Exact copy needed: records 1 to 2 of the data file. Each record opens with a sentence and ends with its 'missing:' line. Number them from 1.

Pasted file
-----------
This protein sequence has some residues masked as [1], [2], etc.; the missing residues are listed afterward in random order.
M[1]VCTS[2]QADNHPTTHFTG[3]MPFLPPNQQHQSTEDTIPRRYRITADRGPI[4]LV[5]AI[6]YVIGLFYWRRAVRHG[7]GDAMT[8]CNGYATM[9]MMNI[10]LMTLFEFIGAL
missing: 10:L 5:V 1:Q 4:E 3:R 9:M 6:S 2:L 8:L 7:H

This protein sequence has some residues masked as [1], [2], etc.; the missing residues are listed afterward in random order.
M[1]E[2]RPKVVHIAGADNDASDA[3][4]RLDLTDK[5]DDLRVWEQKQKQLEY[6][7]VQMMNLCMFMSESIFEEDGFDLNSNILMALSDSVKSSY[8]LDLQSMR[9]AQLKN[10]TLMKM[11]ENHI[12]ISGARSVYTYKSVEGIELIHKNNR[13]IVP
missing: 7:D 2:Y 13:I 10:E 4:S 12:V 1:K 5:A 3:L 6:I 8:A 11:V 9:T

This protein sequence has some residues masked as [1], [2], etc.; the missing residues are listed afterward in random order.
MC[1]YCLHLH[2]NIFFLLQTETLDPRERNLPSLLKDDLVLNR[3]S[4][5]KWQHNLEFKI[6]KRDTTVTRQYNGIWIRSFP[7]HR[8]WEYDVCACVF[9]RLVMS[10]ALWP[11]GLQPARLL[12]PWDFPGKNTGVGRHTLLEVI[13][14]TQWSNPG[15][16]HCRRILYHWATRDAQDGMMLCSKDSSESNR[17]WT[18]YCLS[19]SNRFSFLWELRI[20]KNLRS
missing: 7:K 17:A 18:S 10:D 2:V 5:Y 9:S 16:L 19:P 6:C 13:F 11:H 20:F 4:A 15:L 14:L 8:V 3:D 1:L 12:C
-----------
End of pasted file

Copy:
This protein sequence has some residues masked as [1], [2], etc.; the missing residues are listed afterward in random order.
M[1]VCTS[2]QADNHPTTHFTG[3]MPFLPPNQQHQSTEDTIPRRYRITADRGPI[4]LV[5]AI[6]YVIGLFYWRRAVRHG[7]GDAMT[8]CNGYATM[9]MMNI[10]LMTLFEFIGAL
missing: 10:L 5:V 1:Q 4:E 3:R 9:M 6:S 2:L 8:L 7:H

This protein sequence has some residues masked as [1], [2], etc.; the missing residues are listed afterward in random order.
M[1]E[2]RPKVVHIAGADNDASDA[3][4]RLDLTDK[5]DDLRVWEQKQKQLEY[6][7]VQMMNLCMFMSESIFEEDGFDLNSNILMALSDSVKSSY[8]LDLQSMR[9]AQLKN[10]TLMKM[11]ENHI[12]ISGARSVYTYKSVEGIELIHKNNR[13]IVP
missing: 7:D 2:Y 13:I 10:E 4:S 12:V 1:K 5:A 3:L 6:I 8:A 11:V 9:T